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MERCURY 8078; APRIL, 1948

 
 

 

There is NO WAY this should work. There’s no earthly reason why an aspiring rock act should bother tackling this. There’s no point in even covering such a travesty of music and humor.

So of course that means we’re covering it.

But not to rip it to shreds as you might expect. No, in fact we’re going to be rather kind to The Trenier Twins in this case because we’re saving our slings and arrows for the pop music scene that gave us the original version of this song and laid the groundwork for the overthrow of that decrepit mindset which followed.

Therefore as strange as it seems to be focusing on something that began as a pop novelty record in a rock history blog it actually fits right in with the larger goal here which is to try and explain how all of this nonsense going on around them at the time helped lead to a musical revolution.
 

 

A Burying Ground
My apologies for starting off by paraphrasing Wikipedia of all things, but here goes: essentially revolutions are “a fundamental and relatively sudden change in power which occurs when the population revolts against rulers due to oppression or incompetence”.

Now obviously that’s referring more to political revolutions but the basic definition more than holds up when it comes to cultural revolutions as well, such as happens from time to time with music and more pointedly for our needs it describes things rather accurately when it comes to the sudden rise of rock ‘n’ roll in the late 1940’s.

The first aspect of that definition of course is oppression and we’ve laid out in great detail over the initial eight months of rock how the mainstream music industry essentially oppressed authentic black styles for both cultural and commercial reasons over the years.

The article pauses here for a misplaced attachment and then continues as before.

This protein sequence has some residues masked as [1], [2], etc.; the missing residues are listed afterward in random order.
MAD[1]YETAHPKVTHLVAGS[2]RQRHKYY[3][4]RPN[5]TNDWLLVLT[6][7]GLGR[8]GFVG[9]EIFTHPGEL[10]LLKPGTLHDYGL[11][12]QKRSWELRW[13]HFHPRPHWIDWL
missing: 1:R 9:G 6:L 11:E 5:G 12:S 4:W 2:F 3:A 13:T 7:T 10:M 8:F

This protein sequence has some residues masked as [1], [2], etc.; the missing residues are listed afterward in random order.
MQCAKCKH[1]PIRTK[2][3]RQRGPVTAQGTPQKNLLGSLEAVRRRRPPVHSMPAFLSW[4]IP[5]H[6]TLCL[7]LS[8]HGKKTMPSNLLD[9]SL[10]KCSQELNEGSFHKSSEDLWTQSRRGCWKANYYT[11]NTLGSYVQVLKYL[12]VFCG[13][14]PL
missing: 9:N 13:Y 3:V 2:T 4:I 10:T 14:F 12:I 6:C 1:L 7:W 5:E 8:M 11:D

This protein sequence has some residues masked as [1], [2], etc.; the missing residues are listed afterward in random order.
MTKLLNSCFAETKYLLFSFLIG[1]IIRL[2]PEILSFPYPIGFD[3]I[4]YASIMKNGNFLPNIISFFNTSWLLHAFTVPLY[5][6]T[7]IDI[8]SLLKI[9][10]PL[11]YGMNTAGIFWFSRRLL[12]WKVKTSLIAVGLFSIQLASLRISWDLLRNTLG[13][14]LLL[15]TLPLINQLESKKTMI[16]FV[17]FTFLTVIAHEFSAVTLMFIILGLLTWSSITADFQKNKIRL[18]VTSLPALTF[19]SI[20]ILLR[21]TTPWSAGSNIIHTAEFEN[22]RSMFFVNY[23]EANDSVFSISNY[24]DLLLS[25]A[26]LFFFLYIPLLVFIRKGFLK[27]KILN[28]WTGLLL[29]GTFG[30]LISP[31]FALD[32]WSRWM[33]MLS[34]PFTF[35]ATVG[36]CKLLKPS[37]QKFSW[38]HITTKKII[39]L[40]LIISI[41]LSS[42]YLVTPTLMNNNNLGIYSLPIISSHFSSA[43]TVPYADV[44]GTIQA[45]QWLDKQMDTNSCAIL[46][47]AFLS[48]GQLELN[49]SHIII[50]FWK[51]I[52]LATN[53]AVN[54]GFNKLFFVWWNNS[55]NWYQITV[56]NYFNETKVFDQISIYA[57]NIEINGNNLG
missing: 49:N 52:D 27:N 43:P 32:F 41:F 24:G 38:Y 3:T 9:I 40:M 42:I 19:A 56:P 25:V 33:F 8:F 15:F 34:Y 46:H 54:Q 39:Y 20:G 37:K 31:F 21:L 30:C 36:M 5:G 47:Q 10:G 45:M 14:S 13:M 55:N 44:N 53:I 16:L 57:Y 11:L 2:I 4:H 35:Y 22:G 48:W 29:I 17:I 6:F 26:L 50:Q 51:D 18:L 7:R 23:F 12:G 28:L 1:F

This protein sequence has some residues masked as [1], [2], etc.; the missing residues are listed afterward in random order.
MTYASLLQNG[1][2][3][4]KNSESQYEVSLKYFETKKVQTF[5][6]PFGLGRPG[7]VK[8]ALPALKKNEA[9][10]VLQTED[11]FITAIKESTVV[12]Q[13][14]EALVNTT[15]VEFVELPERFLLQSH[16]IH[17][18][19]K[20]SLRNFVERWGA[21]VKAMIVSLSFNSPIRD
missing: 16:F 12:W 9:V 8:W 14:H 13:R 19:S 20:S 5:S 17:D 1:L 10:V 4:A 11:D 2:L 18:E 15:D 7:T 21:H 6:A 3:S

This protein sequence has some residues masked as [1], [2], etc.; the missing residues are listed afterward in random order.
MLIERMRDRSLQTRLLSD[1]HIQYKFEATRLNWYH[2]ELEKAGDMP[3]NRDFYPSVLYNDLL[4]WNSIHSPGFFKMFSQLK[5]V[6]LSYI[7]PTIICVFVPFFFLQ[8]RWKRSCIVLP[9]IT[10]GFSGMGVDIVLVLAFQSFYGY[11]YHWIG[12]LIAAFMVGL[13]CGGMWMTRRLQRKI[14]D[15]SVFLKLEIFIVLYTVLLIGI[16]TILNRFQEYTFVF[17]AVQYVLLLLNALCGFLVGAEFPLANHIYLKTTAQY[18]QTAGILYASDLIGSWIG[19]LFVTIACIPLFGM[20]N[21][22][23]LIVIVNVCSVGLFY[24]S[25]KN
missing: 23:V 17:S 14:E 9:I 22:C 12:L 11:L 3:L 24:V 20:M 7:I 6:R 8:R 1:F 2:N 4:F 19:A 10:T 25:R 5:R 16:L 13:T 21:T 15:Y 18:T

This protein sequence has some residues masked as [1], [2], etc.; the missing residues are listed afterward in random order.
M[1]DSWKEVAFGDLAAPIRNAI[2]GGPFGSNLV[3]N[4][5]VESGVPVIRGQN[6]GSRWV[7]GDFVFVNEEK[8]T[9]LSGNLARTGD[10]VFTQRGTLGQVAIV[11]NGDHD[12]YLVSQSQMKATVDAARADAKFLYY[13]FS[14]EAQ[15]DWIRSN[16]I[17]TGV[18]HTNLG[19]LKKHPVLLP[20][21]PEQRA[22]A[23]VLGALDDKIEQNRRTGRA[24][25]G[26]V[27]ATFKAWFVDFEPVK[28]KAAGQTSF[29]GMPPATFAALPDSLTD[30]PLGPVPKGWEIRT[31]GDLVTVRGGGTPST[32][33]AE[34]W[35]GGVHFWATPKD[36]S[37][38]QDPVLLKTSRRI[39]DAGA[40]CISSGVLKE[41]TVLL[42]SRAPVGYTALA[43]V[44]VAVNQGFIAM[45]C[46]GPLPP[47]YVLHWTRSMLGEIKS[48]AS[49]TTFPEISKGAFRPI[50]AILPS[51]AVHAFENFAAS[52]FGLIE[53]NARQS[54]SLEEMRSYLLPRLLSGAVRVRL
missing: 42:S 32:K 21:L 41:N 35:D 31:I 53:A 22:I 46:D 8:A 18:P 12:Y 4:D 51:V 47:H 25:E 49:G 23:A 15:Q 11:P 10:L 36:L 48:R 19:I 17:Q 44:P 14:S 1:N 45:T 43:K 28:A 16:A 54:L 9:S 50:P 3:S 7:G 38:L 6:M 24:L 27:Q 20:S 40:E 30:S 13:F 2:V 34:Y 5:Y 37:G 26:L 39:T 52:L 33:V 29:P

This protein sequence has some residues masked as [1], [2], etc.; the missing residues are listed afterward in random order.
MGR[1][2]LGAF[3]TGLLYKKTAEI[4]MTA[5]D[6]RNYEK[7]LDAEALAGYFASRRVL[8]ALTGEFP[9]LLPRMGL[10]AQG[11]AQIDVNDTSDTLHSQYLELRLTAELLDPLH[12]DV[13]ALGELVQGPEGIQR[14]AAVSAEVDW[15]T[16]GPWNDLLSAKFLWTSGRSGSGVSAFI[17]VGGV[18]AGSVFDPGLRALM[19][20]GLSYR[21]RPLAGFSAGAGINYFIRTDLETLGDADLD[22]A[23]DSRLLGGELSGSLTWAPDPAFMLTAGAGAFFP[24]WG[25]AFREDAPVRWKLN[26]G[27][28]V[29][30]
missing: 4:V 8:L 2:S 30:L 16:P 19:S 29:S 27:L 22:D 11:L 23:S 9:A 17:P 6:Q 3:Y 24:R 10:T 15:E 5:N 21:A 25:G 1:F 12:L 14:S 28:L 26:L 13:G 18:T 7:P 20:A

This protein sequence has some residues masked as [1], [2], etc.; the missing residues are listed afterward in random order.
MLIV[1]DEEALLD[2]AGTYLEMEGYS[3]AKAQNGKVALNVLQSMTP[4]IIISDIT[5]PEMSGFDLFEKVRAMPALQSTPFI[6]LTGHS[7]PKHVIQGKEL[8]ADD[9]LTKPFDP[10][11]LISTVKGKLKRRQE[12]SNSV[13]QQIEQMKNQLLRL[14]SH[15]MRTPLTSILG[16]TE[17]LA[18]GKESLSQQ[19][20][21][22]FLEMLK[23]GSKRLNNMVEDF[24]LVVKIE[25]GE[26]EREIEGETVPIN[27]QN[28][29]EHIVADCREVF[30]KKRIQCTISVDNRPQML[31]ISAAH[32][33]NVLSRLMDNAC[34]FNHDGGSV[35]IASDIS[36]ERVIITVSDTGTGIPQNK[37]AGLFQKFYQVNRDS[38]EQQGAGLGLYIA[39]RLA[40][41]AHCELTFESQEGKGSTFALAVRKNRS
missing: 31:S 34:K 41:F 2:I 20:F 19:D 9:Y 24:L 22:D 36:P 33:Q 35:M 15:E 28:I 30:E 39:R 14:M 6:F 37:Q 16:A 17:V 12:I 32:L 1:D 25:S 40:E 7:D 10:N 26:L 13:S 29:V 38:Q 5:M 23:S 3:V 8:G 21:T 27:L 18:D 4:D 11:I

Back when there were only four major record labels which controlled the overwhelming share of the market it was far easier to hold back something they had little regard for. It’s hardly a secret based on their public proclamations at the time that these companies thought of themselves as defenders of decency and as such sought to promote songs and artists that fit their homogeneous worldview. With little outside competition for the ears of the nation there was no reason to ever deviate from this approach.

But once the independent record boom hit in the mid-1940’s things began to change because those labels had little choice but to try and carve up the small remaining piece of the pie so they too could eat. That meant targeting marginalized communities, predominantly black listeners. All of a sudden there was some competition, although it was viewed as fairly insignificant at first within the industry, but as with anything that gives the oppressed a voice they hadn’t had before, that voice soon grows louder.

As for the revolt that followed, well, that came about when the younger generation of black artists arrived and launched rock ‘n’ roll, a style which didn’t adhere to any of the accepted norms the major labels promoted and which at times seemed to be actively trying to overthrow the standards of musical decorum, something made easier thanks to the second aspect of that earlier definition – incompetence. With pop music remaining stagnant for so long, resolutely sticking with a formula of big band sweetness, mellow crooners and insipid novelties, reflective of an idealistic simplicity which failed to take into account the changing outlook of a nation striving and struggling for a greater share of the American dream, they didn’t realize how vulnerable they’d become.

The major labels and their allies in the press felt this seemingly minor upheaval was nothing to worry about and that they’d be able to fend off the onrushing descent into sin and depravity by simply refusing to legitimize it by almost pretending it didn’t exist. What they hadn’t counted on though was the fact that the market they all had basically ignored or only gave cursory attention to for years to was about to prove it was far bigger and more economically viable than any of them had considered.

As rock music’s popularity in the generation of coming of age began to grow it meant that it was only a matter of time before the noisy musical and cultural revolution was going to arrive in some previously quiet towns all across the musical frontier.
 

Measure You For Size
The Trenier Twins were not carrying the banner yet for any revolution, musical or otherwise, in 1948. In fact they were fairly successful in the black music world that itself was also about to be overthrown. Veterans of Jimmie Lunceford’s acclaimed swing band they had pedigrees that made them acceptable to the mainstream and thus major labels, or in their case an aspiring major label in Mercury, who had started by recording predominantly black artists like a lot of independent labels, but soon switched to white pop while keeping their hand in black music by signing more respectable names such as Dinah Washington, who’d go on to be their most consistent star over the next few years.